At New Year things livened up a bit when Kenneth McKellor, an earnest tenor from north of the border, appeared on our TV screen. He stood there in his swinging kilt performing Scottish folk songs such as “You take the high road, and I’ll take the low road” To a child approaching adolescence, it didn’t exactly set the pulse racing! It was all very boring, staid stuff in my opinion. Across the Atlantic, Little Richard, Chuck Berry, Jerry Lee Lewis et al were launching Rock ‘n Roll and Elvis was pouting and gyrating himself to superstardom, but back at home, we were cloistered in a narrow musical world, listening to brass band renditions of The William Tell overture or Oh Come All You Faithful. It was like living in a lost world, otherwise known as the 19th Century.

  A chink of light eventually appeared when the Skiffle craze hit Britain. Suddenly, everyone with a wash-board, a tea-chest and a cheap guitar could form a pop group. My parents let their hair down a bit and admitted to a liking for Lonnie Donegan. So we occasionally enjoyed his high-energy ditties such as “The Battle of New Orleons” and ” Does Your Chewing Gum Lose Its Flavour on the Bedpost Everynight?” Things were livening up!

  Finally, rock ‘n roll, albeit in its watered down British version, burst into our house in dramatic fashion. My mum had agreed to look after a neighbour’s teenage daughter for a couple of hours after school one day in the later 1950’s. Rosie was about 15 or 16 years old. She requested to listen to a different radio channel, so we got to escape the anodyne fare of the aptly named “Light programme “. ( now BBC Radio 2)  Suddenly, Cliff Richard, Britain’s very own copy of Elvis Presley, came on to the airwaves, singing his first rock ‘n roll hit: “Move It”. Rosie came over all red and virtually collapsed in a swoon. We had to help her to lie down on the settee and give her a glass of water to aid her recovery. It was as if she had received an electric shock. It was a graphic example of the potency of pop music and blasted open our doors to reveal the exciting musical world beyond.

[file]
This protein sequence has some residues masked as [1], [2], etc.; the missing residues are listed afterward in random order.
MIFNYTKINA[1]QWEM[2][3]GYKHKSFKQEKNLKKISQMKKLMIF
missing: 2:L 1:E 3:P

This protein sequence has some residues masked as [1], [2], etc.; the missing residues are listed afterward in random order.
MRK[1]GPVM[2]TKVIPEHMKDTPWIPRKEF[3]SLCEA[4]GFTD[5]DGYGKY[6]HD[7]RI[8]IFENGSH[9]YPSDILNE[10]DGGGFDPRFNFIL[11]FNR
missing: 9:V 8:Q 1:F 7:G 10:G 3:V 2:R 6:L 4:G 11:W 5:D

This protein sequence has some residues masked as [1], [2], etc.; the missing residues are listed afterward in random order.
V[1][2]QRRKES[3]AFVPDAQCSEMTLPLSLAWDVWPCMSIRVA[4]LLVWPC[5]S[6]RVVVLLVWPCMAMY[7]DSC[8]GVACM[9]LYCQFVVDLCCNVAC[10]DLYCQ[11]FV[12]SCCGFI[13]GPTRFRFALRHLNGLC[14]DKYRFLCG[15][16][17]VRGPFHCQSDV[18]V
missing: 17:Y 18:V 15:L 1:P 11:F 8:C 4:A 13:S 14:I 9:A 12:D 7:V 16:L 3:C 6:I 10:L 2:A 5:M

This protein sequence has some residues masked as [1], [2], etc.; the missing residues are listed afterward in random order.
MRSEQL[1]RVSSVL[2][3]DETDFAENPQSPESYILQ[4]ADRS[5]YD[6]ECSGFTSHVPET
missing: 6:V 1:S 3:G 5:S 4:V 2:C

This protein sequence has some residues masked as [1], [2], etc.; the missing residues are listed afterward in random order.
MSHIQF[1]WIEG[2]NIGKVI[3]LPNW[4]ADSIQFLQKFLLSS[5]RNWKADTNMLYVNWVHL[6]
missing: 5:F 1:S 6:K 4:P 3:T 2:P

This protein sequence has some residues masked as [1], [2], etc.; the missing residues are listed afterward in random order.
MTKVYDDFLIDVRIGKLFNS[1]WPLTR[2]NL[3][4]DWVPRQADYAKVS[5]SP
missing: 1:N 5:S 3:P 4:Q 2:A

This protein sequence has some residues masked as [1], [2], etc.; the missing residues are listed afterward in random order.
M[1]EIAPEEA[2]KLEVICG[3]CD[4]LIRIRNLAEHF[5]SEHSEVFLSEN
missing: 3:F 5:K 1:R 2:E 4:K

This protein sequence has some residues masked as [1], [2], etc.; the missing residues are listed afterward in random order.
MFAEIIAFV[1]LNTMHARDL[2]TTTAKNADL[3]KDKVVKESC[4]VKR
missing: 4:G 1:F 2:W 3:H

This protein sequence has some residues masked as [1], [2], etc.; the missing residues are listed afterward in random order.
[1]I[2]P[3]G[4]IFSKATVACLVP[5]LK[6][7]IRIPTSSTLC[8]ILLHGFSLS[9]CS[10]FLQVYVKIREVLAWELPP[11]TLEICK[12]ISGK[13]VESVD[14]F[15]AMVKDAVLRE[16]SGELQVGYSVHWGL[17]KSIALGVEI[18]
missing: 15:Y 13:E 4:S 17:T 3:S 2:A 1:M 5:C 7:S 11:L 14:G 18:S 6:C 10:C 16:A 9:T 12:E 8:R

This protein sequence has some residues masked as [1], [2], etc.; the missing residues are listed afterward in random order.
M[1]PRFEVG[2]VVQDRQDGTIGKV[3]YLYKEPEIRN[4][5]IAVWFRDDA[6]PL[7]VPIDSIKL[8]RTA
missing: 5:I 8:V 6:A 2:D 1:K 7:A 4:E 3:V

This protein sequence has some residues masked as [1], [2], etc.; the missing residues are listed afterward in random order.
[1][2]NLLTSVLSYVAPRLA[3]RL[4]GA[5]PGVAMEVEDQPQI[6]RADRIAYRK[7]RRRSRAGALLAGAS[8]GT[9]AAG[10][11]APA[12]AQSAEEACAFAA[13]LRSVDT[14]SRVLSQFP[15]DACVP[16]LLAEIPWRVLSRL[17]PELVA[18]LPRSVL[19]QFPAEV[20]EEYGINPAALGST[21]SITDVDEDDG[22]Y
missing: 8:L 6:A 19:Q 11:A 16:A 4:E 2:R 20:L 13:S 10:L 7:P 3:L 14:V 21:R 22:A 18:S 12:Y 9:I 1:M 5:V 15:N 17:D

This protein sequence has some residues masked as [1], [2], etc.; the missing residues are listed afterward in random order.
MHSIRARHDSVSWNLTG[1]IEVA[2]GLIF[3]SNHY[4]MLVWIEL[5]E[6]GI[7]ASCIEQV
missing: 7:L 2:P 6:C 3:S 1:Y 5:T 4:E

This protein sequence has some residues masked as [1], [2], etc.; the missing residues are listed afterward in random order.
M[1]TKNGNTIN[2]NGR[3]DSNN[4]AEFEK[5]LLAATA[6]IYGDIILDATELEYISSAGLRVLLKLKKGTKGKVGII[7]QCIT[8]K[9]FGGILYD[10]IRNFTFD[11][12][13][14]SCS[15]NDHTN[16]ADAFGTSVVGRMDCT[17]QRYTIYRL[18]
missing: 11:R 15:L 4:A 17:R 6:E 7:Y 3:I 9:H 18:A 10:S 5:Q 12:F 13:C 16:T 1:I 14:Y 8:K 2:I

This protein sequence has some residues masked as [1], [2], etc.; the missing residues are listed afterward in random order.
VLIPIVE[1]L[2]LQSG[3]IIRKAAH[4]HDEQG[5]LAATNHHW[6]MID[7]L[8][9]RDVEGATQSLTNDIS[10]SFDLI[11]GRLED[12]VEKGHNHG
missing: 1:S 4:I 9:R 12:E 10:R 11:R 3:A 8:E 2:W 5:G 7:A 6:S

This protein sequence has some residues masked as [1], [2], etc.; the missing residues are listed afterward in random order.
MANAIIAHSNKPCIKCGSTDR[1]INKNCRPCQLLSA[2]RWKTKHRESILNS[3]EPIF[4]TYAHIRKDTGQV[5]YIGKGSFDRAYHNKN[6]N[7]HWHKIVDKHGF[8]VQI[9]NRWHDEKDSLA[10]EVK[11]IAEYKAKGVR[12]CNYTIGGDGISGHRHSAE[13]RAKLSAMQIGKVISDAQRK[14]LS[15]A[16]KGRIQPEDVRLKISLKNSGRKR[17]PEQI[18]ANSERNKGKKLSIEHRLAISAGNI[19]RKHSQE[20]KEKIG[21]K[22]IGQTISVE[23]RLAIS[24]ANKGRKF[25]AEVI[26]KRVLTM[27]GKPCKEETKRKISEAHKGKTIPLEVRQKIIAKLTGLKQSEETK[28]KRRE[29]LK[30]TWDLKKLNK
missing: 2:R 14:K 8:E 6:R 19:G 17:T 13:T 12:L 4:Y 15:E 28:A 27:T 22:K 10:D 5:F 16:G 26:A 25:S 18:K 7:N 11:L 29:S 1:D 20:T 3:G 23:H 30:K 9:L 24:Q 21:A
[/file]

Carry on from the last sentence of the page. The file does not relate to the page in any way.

This incident was to usher in the 1960’s, when despite still having to slog through my piano scales, I discovered the infectious Beat music of the Beatles and the wilder R and B of The Rolling Stones. I was about to leave the tame musical ” backwater” of my grandparents and parents for ever. Still, to be fair to them, they did lay a solid musical foundation.

  Fifty years on, I now know how they felt. I cannot tolerate or even understand rap music, especially gangsta’ rap. I find it impossible to endure the interminable thump-thump of night club “House”music or whatever it’s called. I loathe manufactured “boy bands” or “girl bands” and avoid X Factor contestants like the plague! I’m sure I’m increasingly regarded as a musical dinosaur for sticking to my Rock Music. I’m stuck in “My Generation” and can now interpret Pete Townshend’s angry lyrics from a completely different perspective!